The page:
How to get your poetry published - or not, as the case may be

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Want to get your poetry published? Confused about which route to take? One publisher is offering a pathway through this potential maze. Helena Nelson, of Happenstance Press, has published How (Not) to Get Your Poetry Published, a revised and updated version of a pamphlet that quickly sold out when issued in 2009.  

In her foreword to the new book she warns that “poetry publishing has grown even more complicated”, and adds: “Why do you think some poets are successful in their publishing deals while others, who seem to you to write just as well, are not?”

Among the chapters are advice on “making the web work for you”, social networking, getting attention, doing readings, self-promotion, creating a readership and self-publishing. Chapter headings include Should poets blog?, How to make a book that wins all the prizes, Performing your poems, and Workshopping – yes or no?

One chapter, titled Thinking outside the book, says: “Stay on the look-out for new poetry publishers. Send work to them as soon as they enter the fray (advantage: they are probably actively looking for poets at this stage; disadvantage: you don’t know what sort of job they will do.” Other tips and options in this section include going initially for pamphlet publication rather than a full collection; setting up a writers’ co-operative with friends; creating postcards of poems, or hand-sewn booklets; crowdfunding, or publishing by subscription; and working with another artist, such as a painter or photographer, which could lead to an exhibition and greater public attention.

Another chapter, on Relationships, includes this advice: “I suggest you try to be consistently and doggedly nice to poetry people … A publisher rejects your book with a cursory note, while accepting one by your friend. Don’t blog about this experience sarcastically. Write and thank them for their time, and say how pleased you are about the news of your friend’s book. Be remembered for being nice.”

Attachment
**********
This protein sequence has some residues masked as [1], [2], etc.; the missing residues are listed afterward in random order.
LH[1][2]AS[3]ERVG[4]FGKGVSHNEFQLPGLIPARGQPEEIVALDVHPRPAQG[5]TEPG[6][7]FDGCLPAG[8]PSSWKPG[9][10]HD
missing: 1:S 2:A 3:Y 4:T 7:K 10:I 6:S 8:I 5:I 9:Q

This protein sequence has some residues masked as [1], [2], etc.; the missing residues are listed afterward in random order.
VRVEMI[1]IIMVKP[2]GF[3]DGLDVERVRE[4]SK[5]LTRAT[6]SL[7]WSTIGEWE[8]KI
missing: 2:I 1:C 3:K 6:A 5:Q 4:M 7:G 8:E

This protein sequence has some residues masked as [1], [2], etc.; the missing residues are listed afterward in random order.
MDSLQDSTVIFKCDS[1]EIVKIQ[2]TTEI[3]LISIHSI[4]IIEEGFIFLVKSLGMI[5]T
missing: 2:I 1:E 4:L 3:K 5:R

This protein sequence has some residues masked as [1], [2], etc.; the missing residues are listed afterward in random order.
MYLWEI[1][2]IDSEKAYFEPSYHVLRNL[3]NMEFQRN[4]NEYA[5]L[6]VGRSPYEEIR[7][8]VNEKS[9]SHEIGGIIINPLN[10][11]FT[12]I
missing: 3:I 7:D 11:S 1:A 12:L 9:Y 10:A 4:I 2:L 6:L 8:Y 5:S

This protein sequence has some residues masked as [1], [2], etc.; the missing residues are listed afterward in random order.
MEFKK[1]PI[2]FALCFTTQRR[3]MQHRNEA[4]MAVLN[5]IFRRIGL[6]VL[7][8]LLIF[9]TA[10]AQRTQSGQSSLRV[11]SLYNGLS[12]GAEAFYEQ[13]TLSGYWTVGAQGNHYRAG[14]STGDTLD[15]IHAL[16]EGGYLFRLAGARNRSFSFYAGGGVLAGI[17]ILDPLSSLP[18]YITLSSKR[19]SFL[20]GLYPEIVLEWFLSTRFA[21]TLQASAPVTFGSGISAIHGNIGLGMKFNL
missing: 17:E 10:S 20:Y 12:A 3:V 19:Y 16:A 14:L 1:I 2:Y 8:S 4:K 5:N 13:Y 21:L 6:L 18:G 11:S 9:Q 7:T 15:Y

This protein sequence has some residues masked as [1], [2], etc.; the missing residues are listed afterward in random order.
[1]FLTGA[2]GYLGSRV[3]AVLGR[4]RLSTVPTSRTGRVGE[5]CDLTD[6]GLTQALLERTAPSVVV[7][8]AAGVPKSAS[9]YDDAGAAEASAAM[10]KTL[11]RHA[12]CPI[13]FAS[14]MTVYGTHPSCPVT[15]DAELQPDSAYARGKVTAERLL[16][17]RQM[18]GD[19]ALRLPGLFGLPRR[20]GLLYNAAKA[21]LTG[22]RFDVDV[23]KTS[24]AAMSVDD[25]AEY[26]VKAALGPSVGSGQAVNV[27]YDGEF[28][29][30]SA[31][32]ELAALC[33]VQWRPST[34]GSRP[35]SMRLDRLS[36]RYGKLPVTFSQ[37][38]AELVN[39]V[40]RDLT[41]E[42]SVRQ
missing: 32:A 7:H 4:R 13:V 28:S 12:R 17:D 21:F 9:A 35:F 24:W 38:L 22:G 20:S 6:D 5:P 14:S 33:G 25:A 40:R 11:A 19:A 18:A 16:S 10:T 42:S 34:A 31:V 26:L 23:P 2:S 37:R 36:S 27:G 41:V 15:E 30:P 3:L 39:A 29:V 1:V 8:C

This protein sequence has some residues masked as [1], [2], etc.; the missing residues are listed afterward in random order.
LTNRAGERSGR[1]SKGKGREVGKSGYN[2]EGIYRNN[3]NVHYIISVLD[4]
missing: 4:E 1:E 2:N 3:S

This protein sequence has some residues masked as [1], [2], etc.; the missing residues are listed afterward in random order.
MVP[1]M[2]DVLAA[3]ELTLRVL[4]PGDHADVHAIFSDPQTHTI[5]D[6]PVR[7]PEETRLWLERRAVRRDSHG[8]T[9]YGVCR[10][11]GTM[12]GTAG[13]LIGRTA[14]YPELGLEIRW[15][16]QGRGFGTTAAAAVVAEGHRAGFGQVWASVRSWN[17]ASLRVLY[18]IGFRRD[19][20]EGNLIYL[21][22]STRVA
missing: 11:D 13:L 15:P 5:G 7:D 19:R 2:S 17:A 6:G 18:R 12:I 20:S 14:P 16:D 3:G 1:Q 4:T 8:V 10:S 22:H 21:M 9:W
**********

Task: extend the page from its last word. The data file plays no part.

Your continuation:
Nelson also says candidly in her foreword: “To tell the truth, I find the topic of publishing both interesting and bothersome at the same time. Too much of it frankly gets me down.”

So, as well as useful pages at the back of the book where readers can log their progress in various ways, Nelson also provides a number of poetry prompts at regular intervals which, she says, “are intended to engage the other, more joyous part of your brain. They may help remind you, should you happen to lose sight of it, what poetry is for.  Of course, you could also ignore them and just read the ‘how not to’ bits. But really, despite any evidence to the contrary, this book is all about the poem.”  

The editor of The Rialto magazine, Michael Mackmin, has described How (Not) To Get Your Poetry Published as “an essential investment if you want to be a published poet; and if you buy the book you help Happenstance to publish more work, perhaps even yours”.  


Helena Nelson, How (Not) To Get Your Poetry Published, Happenstance Press, £10


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